An interesting question was asked on Quora. “Is Alan Kay correct that building software is still like the design and construction of ancient structures like the Pyramids, in the era before architecture?“. Alan Kay himself wrote an answer, as did I. I wanted to repeat my answer here in my own blog for posterity.
I think he is correct, in that the optimist in me hopes that some better way to build or think about software will be discovered. Alan Kay always jolts me from my complacency that the way things are now, or in the past, should be the future.
But what is “building software”? That’s where it all goes to pot, because people hearing that will think different things. It’s a blind men and an elephant problem.
Can we agree that it is “using computing to solve or represent a problem, process, model or simulation, of something real or abstract“?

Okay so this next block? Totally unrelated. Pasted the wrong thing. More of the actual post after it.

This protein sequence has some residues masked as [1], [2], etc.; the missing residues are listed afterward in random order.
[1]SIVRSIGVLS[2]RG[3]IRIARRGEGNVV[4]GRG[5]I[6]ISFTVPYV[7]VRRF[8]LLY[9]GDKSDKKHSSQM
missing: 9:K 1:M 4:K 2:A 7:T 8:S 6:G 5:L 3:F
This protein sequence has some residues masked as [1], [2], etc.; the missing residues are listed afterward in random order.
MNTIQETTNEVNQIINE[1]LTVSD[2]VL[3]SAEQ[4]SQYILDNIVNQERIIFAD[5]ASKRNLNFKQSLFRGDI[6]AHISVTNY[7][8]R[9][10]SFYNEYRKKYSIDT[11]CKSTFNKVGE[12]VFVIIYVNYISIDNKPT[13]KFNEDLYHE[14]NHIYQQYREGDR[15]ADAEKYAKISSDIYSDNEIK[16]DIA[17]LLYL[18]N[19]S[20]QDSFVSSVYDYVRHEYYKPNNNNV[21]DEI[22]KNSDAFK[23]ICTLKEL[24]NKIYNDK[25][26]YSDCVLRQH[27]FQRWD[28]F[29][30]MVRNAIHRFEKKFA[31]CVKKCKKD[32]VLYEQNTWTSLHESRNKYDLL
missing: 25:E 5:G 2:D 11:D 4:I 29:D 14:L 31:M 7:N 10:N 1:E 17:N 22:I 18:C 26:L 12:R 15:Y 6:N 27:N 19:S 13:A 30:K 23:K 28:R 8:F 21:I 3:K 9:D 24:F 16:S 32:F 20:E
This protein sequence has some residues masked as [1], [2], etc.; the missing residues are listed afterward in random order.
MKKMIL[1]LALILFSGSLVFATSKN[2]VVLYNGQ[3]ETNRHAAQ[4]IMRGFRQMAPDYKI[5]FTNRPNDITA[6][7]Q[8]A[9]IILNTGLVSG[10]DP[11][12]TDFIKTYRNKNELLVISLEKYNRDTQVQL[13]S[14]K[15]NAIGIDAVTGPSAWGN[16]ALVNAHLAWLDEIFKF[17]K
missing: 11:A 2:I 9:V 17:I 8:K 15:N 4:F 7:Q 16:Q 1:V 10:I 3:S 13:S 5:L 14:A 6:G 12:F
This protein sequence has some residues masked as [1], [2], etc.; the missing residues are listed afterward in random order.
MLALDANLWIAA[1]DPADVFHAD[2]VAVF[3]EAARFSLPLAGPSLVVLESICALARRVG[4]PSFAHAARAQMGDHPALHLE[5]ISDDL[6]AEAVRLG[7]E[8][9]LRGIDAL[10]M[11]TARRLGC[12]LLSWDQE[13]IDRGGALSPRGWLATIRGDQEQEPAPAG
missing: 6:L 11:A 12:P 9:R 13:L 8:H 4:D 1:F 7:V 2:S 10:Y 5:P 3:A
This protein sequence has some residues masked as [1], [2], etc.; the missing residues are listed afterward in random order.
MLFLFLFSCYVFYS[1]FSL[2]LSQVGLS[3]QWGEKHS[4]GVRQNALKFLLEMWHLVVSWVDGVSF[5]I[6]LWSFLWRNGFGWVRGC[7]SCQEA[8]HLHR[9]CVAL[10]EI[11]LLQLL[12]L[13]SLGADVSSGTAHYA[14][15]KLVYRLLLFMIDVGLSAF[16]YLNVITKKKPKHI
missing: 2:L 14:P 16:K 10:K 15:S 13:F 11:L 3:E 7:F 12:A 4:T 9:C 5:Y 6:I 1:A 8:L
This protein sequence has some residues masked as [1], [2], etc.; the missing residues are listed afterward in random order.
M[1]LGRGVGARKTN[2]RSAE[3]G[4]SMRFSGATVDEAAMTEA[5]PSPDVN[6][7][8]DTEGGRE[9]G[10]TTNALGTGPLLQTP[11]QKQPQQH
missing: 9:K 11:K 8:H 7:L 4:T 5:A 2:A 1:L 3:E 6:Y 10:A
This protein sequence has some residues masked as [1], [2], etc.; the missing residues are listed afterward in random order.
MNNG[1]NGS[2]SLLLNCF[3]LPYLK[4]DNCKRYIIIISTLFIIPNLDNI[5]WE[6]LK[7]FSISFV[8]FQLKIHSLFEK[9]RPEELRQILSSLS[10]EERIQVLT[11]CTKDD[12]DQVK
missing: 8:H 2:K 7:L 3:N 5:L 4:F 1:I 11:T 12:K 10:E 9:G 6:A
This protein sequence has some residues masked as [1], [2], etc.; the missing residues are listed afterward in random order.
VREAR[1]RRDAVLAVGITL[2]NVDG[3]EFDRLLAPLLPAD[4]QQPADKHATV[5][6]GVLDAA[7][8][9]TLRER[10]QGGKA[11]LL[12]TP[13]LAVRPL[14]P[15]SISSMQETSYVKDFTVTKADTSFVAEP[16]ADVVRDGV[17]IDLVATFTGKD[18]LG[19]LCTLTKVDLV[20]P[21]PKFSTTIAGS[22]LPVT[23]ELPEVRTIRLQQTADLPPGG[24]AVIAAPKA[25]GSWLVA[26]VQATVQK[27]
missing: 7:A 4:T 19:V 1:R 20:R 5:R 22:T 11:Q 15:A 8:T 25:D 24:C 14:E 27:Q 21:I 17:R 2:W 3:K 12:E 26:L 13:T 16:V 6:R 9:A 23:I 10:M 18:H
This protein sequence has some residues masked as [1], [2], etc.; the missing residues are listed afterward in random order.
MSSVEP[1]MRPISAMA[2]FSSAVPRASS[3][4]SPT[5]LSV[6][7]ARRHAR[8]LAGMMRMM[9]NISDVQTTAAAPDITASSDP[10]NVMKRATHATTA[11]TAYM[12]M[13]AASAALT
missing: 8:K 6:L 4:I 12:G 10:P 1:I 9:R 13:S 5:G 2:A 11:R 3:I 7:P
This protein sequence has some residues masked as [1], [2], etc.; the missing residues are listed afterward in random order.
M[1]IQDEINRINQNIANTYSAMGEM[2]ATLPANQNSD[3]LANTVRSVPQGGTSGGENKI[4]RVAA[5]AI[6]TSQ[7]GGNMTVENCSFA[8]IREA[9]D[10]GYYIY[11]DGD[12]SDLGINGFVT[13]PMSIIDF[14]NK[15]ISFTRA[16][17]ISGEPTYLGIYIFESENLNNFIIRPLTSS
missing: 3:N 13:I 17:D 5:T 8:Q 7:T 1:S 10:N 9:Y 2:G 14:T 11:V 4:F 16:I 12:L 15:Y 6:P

But therein lies the problem. We have extended our subject to be essentially anything that can be described. So “building software” becomes “using computing to solve or represent anything that can be described“. How can one possibly expect a predicable way to do such a broad general thing? Especially one with a science or mathematical basis.
In many cases the subject cannot even be reliably or accurately described. Functional requirements in different real-world domains are notorious for this.
My thinking is that if there is “another way”, Alan Kay’s original insight “that everything we can describe can be represented by the recursive composition of a single kind of behavioral building block …”, is key. But then again maybe I can only see the world as flat.
Perhaps the real problem is not how to “build software”, but how to reliably or accurately represent anything that can be described?